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What if the worst day of your life just kept going?

That’s what it feels like when you get an IRS audit. Most people don’t know how they will get notified of an audit or what to do next. And that can make a scary time that much worse.

How does the IRS notify you of an audit, and how should you handle things from there? Keep reading to find out!

How Does the IRS Notify You of an Audit?

How does the IRS notify you of an audit? The IRS may notify you in person, by local office, or via mail.

While it is extremely rare, you may be notified by the IRS visiting your home or business. This is known as a “field audit.”

You may also receive a phone call or correspondence requesting you to visit a local IRS office for your audit. This is known as a “desk audit” or “office audit.”

By far, the most common way people are notified of audits is by mail. This is known as a correspondence audit, and it will not require you to see any IRS officials in person.

Prepare Your Responses

Most audits are mail audits, and most mail audits focus on just a few elements of your return. It’s important to inspect what the letter says, review your taxes and finances, and begin preparing your response. If you have a professional helping with taxes, they can help with your response.

Field and desk audits may go more in-depth, with the IRS asking more questions. Don’t panic, though: as before, you just need to focus on preparing detailed responses to whatever the IRS is asking about, gathering documents and info as needed.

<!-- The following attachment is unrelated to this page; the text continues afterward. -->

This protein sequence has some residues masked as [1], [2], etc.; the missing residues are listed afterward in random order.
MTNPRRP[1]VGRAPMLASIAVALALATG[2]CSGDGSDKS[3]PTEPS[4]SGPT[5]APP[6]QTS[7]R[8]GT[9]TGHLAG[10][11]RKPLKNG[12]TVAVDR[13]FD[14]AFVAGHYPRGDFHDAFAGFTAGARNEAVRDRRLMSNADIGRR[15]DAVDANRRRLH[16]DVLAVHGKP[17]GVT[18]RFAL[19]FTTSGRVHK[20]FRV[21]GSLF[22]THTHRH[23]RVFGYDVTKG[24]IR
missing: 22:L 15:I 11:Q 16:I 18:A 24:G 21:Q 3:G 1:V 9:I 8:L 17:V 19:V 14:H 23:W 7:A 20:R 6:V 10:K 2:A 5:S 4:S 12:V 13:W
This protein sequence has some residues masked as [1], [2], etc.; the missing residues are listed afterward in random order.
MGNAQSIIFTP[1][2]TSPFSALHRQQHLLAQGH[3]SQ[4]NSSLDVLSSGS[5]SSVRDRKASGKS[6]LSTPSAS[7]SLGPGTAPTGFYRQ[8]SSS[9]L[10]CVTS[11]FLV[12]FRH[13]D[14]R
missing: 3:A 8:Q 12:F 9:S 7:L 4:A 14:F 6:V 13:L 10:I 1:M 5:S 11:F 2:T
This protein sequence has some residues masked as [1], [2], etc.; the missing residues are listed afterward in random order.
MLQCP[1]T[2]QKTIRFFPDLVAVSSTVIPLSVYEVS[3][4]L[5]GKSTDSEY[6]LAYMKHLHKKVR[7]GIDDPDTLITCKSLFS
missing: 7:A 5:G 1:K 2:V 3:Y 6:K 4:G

Always Respond In a Timely Manner

Every IRS audit involves the agency asking you for more information. It is important for you to respond to these requests in a timely manner.

This is going to involve a lot of back and forth with the IRS, especially if it is a mail audit. At the end of it, the IRS will reach a decision regarding whether you need to make changes to your return.

Appeal If Necessary

Many who are audited by the IRS end up disagreeing with their findings. For example, the IRS may claim you weren’t allowed to take a certain deduction, but you are convinced that you were allowed to do so.

If you wish to appeal the IRS decision, you must request one from the IRS Office of Appeals within 30 days of their decision. You will then get a Statutory Notice of Deficiency that closes the audit and lets you take your case to the United States Tax Court.

If your audit was by mail, keep in mind that you must appeal within 30 days of getting the letter proposing adjustments. If you miss that window, you will be unable to appeal the audit.

Protect Yourself From an Audit Today

Now you have an answer to the question “how does the IRS notify you of an audit?” But do you know who can help you avoid audits and, worst case, help you through them?

Here at Sterling Tax & Accounting, we specialize in all things taxes. To see what we can do to help you avoid, complete, or appeal an audit, contact us today!

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